#bwevents


Social Media ROI in Cincinnati

May 14, 2010

On Wednesday, May 12, PR and marketing professionals from the Greater Cincinnati area attended our event, “Social Media ROI: Being Seen Is Not Enough.”  Our expert panel consisted of:

The panel addressed an audience of around 36 people who came to The Phoenix on a rainy morning to hear them discuss topics related to the adoption, uses, benefits and pitfalls of social media. Moderator Michael DeAloia got the ball rolling with a short PowerPoint presentation, then asked the panel to define social media and took off from there.  Each of the panelists was asked if there was a key metric they would consider for measuring ROI for social media.  Daniel Lally feels that it depends on what your strategy and goals are, while Krista Neher takes a different approach:

Later, the panel was asked to explain what they felt was the business rationalization for the use of social media. After James Pilcher discussed using it to confront business/branding problems, using the infamous “Comcast Technician Sleeping on my Couch” video as an example, an audience member asked whether stories like Comcast’s were why some companies are reluctant to start using social media:

There’s a genuine upside to getting into the social media sphere, as Pilcher demonstrated with a story about how Procter & Gamble is using social media strategies to combat negative stories, and their customers are helping:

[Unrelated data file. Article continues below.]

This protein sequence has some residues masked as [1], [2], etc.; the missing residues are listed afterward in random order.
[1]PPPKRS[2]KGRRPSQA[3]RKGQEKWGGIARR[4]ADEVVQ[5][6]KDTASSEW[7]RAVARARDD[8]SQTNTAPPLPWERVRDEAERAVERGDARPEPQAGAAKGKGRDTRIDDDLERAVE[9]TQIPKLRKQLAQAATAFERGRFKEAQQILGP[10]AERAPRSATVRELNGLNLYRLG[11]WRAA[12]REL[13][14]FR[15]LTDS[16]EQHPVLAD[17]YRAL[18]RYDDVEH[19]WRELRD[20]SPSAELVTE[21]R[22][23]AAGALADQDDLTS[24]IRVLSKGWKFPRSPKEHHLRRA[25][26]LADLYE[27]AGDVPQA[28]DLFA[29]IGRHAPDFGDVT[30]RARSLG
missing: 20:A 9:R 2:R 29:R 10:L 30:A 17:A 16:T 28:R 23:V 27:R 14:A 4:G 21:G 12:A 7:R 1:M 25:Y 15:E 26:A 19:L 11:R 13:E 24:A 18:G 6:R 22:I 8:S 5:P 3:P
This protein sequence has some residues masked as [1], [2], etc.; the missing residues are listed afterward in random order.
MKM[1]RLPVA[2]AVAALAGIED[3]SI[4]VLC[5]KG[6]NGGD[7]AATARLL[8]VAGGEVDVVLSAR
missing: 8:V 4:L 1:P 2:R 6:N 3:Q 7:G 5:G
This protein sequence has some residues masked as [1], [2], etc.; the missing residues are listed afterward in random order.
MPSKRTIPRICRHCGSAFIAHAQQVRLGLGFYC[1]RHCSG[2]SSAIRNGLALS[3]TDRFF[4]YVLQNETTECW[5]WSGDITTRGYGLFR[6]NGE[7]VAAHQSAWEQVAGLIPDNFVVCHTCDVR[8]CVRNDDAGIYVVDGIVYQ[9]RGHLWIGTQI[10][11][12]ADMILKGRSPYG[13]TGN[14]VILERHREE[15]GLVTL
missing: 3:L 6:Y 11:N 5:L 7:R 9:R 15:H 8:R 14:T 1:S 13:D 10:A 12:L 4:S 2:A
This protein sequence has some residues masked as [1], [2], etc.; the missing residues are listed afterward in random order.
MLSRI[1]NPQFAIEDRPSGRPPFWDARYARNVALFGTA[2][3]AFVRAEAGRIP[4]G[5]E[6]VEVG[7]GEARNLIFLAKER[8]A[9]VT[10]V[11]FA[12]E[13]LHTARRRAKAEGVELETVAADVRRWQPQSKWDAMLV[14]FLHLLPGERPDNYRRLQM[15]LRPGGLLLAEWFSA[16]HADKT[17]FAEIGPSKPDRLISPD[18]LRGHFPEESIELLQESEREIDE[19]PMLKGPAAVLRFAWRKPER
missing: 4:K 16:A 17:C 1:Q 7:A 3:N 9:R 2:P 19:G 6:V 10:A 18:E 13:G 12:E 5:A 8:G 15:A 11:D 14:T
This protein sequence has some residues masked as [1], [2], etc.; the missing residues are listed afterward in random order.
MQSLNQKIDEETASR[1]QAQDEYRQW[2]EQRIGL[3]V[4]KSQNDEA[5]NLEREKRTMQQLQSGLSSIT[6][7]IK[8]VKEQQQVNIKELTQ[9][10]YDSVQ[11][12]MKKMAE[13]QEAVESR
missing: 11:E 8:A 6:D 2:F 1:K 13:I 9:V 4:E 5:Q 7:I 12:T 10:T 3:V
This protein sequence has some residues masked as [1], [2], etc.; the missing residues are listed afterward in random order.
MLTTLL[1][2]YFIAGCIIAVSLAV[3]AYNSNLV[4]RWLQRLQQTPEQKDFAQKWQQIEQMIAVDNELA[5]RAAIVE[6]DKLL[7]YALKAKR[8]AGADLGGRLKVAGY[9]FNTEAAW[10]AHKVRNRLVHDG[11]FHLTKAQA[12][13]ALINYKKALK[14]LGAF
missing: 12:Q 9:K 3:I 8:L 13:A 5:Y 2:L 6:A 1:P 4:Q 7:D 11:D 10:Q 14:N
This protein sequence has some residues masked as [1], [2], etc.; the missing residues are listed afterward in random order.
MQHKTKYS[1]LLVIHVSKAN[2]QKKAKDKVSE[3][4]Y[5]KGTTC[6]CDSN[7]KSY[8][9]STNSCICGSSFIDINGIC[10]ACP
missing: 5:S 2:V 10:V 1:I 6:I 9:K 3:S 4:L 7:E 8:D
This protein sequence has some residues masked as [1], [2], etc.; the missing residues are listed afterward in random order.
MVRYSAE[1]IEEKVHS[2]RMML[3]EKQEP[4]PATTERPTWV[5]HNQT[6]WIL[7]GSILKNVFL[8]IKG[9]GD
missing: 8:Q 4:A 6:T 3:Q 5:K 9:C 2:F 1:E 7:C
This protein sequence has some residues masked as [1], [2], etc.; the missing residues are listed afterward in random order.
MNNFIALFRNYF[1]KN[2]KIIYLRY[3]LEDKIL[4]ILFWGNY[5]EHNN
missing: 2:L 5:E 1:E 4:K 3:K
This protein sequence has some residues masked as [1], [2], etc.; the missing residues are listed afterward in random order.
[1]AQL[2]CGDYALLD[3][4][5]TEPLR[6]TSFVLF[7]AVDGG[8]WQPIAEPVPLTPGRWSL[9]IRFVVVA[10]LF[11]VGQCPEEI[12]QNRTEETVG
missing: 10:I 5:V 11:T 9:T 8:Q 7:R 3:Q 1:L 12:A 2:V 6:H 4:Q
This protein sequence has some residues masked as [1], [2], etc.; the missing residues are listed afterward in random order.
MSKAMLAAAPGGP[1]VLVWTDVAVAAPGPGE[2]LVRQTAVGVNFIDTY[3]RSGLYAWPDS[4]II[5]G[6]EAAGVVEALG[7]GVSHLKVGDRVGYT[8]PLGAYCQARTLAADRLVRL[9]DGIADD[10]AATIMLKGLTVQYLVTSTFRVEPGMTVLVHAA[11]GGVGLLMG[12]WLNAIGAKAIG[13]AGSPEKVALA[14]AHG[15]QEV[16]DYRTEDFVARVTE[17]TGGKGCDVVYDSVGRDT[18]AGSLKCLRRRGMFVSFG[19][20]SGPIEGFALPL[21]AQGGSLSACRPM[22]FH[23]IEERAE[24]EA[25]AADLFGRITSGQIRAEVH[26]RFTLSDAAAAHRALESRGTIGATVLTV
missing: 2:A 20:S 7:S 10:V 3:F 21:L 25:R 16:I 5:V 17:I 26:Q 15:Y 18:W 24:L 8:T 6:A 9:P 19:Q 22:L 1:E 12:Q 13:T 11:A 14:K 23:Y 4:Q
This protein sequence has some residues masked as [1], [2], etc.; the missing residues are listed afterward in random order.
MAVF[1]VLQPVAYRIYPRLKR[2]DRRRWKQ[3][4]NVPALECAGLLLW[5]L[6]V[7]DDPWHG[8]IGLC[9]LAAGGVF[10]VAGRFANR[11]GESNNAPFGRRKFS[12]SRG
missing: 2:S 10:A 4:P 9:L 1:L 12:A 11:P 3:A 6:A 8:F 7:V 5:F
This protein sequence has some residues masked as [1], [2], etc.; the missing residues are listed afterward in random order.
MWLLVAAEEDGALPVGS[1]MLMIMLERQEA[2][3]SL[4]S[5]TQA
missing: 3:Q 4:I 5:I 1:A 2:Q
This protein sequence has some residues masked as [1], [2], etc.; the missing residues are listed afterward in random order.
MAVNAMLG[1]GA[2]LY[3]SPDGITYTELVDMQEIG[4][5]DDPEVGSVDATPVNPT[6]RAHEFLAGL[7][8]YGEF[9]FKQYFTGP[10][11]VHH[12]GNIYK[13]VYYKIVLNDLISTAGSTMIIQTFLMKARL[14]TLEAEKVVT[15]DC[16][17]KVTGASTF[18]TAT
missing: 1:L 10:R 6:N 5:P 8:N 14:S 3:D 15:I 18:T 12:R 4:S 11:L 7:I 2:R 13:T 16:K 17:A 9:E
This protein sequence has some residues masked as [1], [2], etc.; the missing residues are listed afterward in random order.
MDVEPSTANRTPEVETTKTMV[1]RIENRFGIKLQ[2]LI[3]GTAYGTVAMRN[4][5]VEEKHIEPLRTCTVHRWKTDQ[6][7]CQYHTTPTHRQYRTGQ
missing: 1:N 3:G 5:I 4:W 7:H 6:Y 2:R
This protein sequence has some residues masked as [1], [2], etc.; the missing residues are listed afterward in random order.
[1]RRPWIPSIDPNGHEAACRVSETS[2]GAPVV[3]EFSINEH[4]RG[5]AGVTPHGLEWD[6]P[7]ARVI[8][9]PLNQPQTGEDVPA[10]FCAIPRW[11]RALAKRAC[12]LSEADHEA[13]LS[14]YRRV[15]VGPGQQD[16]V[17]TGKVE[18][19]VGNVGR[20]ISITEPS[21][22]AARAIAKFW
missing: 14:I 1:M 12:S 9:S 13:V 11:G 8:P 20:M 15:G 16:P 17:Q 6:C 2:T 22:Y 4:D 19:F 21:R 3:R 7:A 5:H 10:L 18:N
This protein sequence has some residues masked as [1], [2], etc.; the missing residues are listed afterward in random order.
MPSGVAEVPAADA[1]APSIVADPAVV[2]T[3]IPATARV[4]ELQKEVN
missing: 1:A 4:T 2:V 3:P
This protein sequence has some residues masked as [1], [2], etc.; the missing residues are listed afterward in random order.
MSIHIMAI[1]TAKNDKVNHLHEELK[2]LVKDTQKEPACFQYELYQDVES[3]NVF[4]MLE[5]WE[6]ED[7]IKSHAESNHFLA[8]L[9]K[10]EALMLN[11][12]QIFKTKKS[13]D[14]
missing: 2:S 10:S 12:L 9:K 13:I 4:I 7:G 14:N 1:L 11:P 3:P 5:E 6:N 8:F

The panel covered other topics, ranging from whether Google is still the most important outlet on the internet (a unanimous “YES”) to how social media is changing journalism to whether social media is here to stay.

The entire event, with all the questions and answers, will be available for download on Monday. Check back here or on our Twitter feed for updates.

Be sure to look for upcoming Business Wire events both in your area and online, and follow the #bwevents hashtag on Twitter for live updates from our events and webinars.


Social Media for Crisis Communications

December 9, 2009

PR practitioners — the good ones — know that having a crisis communications plan in place for their companies or clients is a key part of best practices.  And, as with pretty much every aspect of communications today, social media is making an impact here as well.  Thomas Crampton of Ogilvy PR’s 360 Digital Influence recently moderated a panel discussing both the effect of social media in creating a PR crisis, and the use of those same tools to manage, mitigate and recover.

As an indicator of how quickly things change in the web and social media worlds, take a look at slide 17, which shows “Search” as a factor in spreading buzz in hour 24 of a crisis.  That was accurate at the time this panel was conducted; as of Monday, with the announcement of Google real-time search results, “Search” has moved from hour 24 to hour 1. 

The implication here is pretty clear:  If you aren’t out in front of potential (or actual!) bad PR, someone else will be, and they’ll be doing it online where the results are searchable.  Dialogue and transparency are crucial, as is an official statement from your company that reaches customers and potential customers everywhere.

Check out the whole slide show for some more insights and a great framework for creating your own crisis communications plan.